autotroph

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autotroph

(ôt`ətrōf'), in biology, an organism capable of synthesizing its own organic substances from inorganic compounds. Autotrophs produce their own sugars, lipids, and amino acids using carbon dioxide as a source of carbon, and ammonia or nitrates as a source of nitrogen. Organisms that use light for the energy to synthesize organic compounds are called photosynthetic autotrophs; organisms that oxidize such compounds as hydrogen sulfide (H2S) to obtain energy are called chemosynthetic autotrophs, or chemotrophs. Photosynthetic autotrophs include the green plants, certain algae, and the pigmented sulfur bacteria (see photosynthesisphotosynthesis
, process in which green plants, algae, and cyanobacteria utilize the energy of sunlight to manufacture carbohydrates from carbon dioxide and water in the presence of chlorophyll. Some of the plants that lack chlorophyll, e.g.
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). Chemotrophs include the iron bacteria, the nitrifying bacteria, and the nonpigmented sulfur bacteria (see chemosynthesischemosynthesis,
process in which carbohydrates are manufactured from carbon dioxide and water using chemical nutrients as the energy source, rather than the sunlight used for energy in photosynthesis. Most life on earth is fueled directly or indirectly by sunlight.
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). Heterotrophsheterotroph
, living organism that obtains its energy from carbohydrates and other organic material. All animals and most bacteria and fungi are heterotrophic. In contrast, autotrophs are organisms that use inorganic substances as energy sources and carbon dioxide as a carbon source.
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 are organisms that must obtain their energy from organic compounds.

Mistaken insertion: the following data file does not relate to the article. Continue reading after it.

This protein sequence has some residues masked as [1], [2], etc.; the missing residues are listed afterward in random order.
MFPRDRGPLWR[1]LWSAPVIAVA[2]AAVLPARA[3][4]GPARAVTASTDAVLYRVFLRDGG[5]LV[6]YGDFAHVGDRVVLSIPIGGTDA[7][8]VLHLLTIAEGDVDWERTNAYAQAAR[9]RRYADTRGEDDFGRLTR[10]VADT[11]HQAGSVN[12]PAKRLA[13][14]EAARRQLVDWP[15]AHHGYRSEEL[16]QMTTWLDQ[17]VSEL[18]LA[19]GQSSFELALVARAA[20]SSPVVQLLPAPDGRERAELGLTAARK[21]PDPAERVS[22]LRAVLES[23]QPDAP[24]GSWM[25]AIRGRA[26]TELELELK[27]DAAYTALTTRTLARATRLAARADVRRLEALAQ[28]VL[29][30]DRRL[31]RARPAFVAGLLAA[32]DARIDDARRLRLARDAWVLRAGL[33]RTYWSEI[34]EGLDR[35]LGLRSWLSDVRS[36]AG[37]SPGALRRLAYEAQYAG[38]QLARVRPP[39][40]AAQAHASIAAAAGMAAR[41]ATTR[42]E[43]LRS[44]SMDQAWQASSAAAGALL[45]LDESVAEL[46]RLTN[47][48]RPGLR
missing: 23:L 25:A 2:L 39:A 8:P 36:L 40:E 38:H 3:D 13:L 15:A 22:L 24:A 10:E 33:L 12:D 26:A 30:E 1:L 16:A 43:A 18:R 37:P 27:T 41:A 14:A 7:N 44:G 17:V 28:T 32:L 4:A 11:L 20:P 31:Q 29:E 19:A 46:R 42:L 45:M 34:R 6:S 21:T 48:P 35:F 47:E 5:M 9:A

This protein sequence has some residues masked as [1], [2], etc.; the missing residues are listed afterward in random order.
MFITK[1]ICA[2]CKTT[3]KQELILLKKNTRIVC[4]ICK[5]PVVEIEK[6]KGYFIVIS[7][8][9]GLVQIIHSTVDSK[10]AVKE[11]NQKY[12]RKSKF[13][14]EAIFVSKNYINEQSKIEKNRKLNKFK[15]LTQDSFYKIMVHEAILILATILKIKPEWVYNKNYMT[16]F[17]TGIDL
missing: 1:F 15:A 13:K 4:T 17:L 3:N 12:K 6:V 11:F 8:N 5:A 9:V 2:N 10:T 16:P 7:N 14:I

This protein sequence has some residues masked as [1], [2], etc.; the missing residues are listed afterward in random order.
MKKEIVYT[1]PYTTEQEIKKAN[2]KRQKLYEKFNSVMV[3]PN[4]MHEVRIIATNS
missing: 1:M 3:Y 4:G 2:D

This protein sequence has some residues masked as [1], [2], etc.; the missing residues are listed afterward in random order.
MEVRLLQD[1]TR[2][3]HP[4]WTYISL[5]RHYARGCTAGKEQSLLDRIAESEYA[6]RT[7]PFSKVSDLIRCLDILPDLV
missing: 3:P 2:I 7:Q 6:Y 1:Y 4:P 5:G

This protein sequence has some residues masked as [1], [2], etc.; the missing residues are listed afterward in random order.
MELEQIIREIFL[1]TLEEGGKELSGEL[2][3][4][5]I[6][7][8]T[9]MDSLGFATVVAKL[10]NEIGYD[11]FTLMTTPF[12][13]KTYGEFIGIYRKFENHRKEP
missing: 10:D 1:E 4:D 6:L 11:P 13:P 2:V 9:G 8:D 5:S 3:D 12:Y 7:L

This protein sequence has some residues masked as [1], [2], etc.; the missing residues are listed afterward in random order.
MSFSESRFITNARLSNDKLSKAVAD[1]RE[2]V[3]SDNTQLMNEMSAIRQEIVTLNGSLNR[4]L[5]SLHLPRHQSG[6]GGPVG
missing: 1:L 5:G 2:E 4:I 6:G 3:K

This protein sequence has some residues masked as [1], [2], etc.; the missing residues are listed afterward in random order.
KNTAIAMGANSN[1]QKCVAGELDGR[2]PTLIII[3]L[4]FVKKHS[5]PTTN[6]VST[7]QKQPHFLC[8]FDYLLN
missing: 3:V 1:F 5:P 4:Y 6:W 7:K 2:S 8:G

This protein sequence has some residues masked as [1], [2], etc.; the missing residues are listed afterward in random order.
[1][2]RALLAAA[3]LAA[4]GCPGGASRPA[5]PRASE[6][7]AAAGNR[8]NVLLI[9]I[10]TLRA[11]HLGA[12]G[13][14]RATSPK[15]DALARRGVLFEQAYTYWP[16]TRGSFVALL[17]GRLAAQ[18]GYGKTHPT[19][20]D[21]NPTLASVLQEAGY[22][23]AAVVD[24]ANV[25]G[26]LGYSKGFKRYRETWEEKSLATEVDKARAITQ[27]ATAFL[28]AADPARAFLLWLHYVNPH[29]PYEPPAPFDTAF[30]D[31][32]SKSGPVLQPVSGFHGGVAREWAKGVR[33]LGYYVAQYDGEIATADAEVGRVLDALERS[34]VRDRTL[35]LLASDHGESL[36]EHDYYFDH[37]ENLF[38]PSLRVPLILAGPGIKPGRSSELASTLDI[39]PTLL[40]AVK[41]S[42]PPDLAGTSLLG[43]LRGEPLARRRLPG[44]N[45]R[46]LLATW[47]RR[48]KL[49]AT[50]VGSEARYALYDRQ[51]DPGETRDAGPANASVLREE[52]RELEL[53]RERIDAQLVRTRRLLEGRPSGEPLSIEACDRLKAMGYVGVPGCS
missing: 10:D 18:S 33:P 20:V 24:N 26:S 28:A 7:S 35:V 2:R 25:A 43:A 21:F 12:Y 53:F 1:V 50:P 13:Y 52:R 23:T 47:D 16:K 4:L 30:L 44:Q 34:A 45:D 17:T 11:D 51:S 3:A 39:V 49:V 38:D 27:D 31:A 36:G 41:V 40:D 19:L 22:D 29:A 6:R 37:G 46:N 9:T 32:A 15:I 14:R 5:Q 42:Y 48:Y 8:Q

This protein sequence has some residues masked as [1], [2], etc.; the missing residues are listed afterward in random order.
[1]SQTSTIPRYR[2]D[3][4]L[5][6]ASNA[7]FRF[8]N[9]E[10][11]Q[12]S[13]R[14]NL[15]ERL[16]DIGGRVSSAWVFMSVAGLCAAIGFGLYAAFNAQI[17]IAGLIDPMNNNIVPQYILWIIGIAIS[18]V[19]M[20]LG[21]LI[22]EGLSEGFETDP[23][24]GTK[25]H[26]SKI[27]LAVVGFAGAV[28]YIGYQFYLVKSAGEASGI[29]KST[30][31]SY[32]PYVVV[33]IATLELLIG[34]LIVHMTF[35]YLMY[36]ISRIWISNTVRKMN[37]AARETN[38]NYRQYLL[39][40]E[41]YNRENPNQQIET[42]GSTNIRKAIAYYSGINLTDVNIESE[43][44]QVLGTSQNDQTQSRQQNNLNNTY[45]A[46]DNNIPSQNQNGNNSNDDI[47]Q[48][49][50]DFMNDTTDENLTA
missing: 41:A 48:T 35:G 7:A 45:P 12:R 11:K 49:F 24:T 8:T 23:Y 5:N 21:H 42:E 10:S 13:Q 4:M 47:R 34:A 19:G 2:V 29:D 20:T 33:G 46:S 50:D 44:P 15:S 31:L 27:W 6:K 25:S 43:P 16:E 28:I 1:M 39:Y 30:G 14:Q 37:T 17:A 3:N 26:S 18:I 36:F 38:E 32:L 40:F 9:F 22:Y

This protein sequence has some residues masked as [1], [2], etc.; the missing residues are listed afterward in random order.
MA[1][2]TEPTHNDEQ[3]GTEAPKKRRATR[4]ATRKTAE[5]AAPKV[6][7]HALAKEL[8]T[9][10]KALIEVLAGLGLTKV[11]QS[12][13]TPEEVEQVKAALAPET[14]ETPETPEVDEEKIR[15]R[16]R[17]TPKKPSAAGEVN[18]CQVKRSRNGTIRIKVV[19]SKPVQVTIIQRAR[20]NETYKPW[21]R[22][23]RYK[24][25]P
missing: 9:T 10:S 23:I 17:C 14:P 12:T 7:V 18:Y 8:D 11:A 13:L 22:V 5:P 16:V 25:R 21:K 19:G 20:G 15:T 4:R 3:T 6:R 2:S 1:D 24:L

autotroph

[′ȯd·ō‚träf]
(biology)
An organism capable of synthesizing organic nutrients directly from simple inorganic substances, such as carbon dioxide and inorganic nitrogen.
References in periodicals archive ?
Heterotrophs, however, may have evolved from autotrophs, so the line 'autotrophs began to drool' could be taken as a poetic way of saying that autotrophs evolved into heterotrophs, with the ability not only to use external food sources, but to drool at the prospect of eating them.
Yet many believe that heterotrophs evolved before autotrophs, which makes the autotroph drooling even harden to justify.
Therefore, open water algae can be the primary autotroph contributing to the wetland's energy flow.
jannaschii is the first autotroph whose genome has been sequenced.
Because this pond was always nitrogen-limited, the Azolla, containing the nitrogen-fixing, symbiotic Anabaena would be able to compete better than other autotrophs.
To survive, you either eat something an autotroph made (carrots, corn, apples), or you eat something that once ate autotrophs (a hamburger was once chomping on grass all day long).
They were all produced by autotrophs but are no longer part of any living organism for a variety of reasons.
Excessive concentrations of P is a common cause of eutrophication of freshwater leading to over abundance of autotrophs especially algae and cyanobacteria (Correll 1998).
Two major groups of microbes in the ocean play essential roles in transforming carbon compounds and moving them from the surface ocean to the deep ocean: autotrophs such as phytoplankton, which produce organic carbon compounds, and heterotrophs such as bacteria, which recycle already-made organic carbon.
A key to my research is that autotrophs and heterotrophs each prefer to use a different form of carbon.
diversity and production of autotrophs directly affect the aquatic
Laboratory microcosms permit the necessary control over food web structure and the necessary number of generations required to test explicit hypotheses of facilitation and competition between autotrophs and heterotrophs.